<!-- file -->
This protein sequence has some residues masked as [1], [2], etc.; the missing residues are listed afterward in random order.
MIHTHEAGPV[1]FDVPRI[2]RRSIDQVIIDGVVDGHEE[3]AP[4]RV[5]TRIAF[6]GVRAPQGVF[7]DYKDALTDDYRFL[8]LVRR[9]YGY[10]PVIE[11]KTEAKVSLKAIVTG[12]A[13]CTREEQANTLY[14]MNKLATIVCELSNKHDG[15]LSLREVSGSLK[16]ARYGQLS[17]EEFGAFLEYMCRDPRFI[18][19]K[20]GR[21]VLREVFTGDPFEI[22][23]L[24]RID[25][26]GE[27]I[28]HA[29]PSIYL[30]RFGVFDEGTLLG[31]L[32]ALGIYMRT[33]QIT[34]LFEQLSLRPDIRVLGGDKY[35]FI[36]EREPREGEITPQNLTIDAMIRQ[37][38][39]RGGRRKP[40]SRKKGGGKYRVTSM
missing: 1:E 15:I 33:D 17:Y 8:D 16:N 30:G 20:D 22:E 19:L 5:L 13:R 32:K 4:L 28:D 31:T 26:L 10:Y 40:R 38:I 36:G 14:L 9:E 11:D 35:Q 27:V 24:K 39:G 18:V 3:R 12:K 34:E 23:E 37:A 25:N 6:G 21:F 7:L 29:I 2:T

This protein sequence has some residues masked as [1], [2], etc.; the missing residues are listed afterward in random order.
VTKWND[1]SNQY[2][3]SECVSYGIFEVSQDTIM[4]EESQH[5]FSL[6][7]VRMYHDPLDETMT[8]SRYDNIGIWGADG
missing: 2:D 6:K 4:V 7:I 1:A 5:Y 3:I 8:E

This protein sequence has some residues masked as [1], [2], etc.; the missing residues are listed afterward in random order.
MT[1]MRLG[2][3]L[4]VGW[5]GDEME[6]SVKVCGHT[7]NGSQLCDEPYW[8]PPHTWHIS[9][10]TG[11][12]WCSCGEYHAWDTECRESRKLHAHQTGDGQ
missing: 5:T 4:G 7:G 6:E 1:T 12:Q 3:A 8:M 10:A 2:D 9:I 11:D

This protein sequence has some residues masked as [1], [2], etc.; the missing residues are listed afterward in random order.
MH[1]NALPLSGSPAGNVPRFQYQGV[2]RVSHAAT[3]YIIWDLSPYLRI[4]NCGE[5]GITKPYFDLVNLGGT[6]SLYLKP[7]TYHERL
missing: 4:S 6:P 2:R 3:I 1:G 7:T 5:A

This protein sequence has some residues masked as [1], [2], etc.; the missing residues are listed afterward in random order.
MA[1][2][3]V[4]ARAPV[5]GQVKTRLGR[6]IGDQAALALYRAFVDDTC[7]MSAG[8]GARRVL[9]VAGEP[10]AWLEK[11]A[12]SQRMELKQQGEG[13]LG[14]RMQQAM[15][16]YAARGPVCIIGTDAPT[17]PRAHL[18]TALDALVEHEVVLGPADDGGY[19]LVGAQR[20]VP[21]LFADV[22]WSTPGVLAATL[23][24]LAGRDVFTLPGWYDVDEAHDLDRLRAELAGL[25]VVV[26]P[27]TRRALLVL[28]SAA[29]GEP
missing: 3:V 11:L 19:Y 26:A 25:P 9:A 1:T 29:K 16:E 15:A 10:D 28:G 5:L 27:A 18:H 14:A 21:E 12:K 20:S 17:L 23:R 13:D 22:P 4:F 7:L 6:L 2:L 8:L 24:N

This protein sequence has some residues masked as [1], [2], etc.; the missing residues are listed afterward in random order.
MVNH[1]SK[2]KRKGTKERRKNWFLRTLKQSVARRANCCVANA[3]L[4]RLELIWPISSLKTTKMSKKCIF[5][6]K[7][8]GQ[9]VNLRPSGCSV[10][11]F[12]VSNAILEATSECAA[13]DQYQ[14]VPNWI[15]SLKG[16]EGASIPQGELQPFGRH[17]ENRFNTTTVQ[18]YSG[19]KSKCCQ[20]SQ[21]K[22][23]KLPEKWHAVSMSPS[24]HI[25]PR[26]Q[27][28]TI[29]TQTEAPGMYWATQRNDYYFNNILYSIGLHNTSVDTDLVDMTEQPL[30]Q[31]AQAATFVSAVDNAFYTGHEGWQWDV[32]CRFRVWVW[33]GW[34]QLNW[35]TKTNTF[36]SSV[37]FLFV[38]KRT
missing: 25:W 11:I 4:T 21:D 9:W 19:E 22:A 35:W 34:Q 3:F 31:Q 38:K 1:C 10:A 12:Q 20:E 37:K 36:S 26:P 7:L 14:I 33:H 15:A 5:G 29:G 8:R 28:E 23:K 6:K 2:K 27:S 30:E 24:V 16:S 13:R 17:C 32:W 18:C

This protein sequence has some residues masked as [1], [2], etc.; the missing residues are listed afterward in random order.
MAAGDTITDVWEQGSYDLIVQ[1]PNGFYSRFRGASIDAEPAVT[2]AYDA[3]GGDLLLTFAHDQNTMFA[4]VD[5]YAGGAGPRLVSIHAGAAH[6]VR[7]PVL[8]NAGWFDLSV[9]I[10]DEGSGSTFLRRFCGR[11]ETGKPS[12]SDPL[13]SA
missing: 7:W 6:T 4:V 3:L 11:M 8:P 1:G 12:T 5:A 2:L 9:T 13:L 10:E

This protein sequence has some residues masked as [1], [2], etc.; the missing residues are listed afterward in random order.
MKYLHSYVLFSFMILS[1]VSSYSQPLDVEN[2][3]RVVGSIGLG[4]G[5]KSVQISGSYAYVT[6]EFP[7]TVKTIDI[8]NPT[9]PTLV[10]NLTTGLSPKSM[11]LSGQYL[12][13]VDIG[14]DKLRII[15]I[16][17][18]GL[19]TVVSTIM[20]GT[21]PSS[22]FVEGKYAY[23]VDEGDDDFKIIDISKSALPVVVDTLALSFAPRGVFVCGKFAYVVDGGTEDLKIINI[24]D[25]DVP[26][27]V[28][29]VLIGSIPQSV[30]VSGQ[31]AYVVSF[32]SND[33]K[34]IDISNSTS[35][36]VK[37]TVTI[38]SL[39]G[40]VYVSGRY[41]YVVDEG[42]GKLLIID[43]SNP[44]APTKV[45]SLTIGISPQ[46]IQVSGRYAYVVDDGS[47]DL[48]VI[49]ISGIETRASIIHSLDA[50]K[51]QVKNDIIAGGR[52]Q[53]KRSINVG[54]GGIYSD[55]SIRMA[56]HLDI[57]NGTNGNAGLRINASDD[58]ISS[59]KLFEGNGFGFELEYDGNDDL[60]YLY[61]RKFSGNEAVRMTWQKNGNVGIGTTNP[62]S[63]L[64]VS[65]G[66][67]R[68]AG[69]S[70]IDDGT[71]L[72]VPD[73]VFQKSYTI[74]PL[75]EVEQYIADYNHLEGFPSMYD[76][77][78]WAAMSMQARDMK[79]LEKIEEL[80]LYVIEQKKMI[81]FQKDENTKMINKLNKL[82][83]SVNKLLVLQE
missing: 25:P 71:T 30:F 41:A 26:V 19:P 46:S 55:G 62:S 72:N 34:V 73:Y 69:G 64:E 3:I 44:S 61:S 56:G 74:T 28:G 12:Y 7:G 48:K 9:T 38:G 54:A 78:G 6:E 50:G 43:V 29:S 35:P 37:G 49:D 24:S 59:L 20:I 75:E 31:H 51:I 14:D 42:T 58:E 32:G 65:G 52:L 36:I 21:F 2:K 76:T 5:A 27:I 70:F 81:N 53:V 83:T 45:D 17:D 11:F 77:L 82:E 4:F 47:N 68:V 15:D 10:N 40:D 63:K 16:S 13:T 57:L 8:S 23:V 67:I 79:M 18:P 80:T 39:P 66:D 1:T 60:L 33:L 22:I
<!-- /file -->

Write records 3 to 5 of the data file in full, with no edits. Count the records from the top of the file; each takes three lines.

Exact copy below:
This protein sequence has some residues masked as [1], [2], etc.; the missing residues are listed afterward in random order.
MT[1]MRLG[2][3]L[4]VGW[5]GDEME[6]SVKVCGHT[7]NGSQLCDEPYW[8]PPHTWHIS[9][10]TG[11][12]WCSCGEYHAWDTECRESRKLHAHQTGDGQ
missing: 5:T 4:G 7:G 6:E 1:T 12:Q 3:A 8:M 10:A 2:D 9:I 11:D

This protein sequence has some residues masked as [1], [2], etc.; the missing residues are listed afterward in random order.
MH[1]NALPLSGSPAGNVPRFQYQGV[2]RVSHAAT[3]YIIWDLSPYLRI[4]NCGE[5]GITKPYFDLVNLGGT[6]SLYLKP[7]TYHERL
missing: 4:S 6:P 2:R 3:I 1:G 7:T 5:A

This protein sequence has some residues masked as [1], [2], etc.; the missing residues are listed afterward in random order.
MA[1][2][3]V[4]ARAPV[5]GQVKTRLGR[6]IGDQAALALYRAFVDDTC[7]MSAG[8]GARRVL[9]VAGEP[10]AWLEK[11]A[12]SQRMELKQQGEG[13]LG[14]RMQQAM[15][16]YAARGPVCIIGTDAPT[17]PRAHL[18]TALDALVEHEVVLGPADDGGY[19]LVGAQR[20]VP[21]LFADV[22]WSTPGVLAATL[23][24]LAGRDVFTLPGWYDVDEAHDLDRLRAELAGL[25]VVV[26]P[27]TRRALLVL[28]SAA[29]GEP
missing: 3:V 11:L 19:Y 26:A 25:P 9:A 1:T 29:K 16:E 15:A 10:D 28:G 5:L 27:A 18:H 14:A 21:E 12:K 20:S 17:L 23:R 13:D 22:P 4:F 7:L 6:L 2:L 8:L 24:N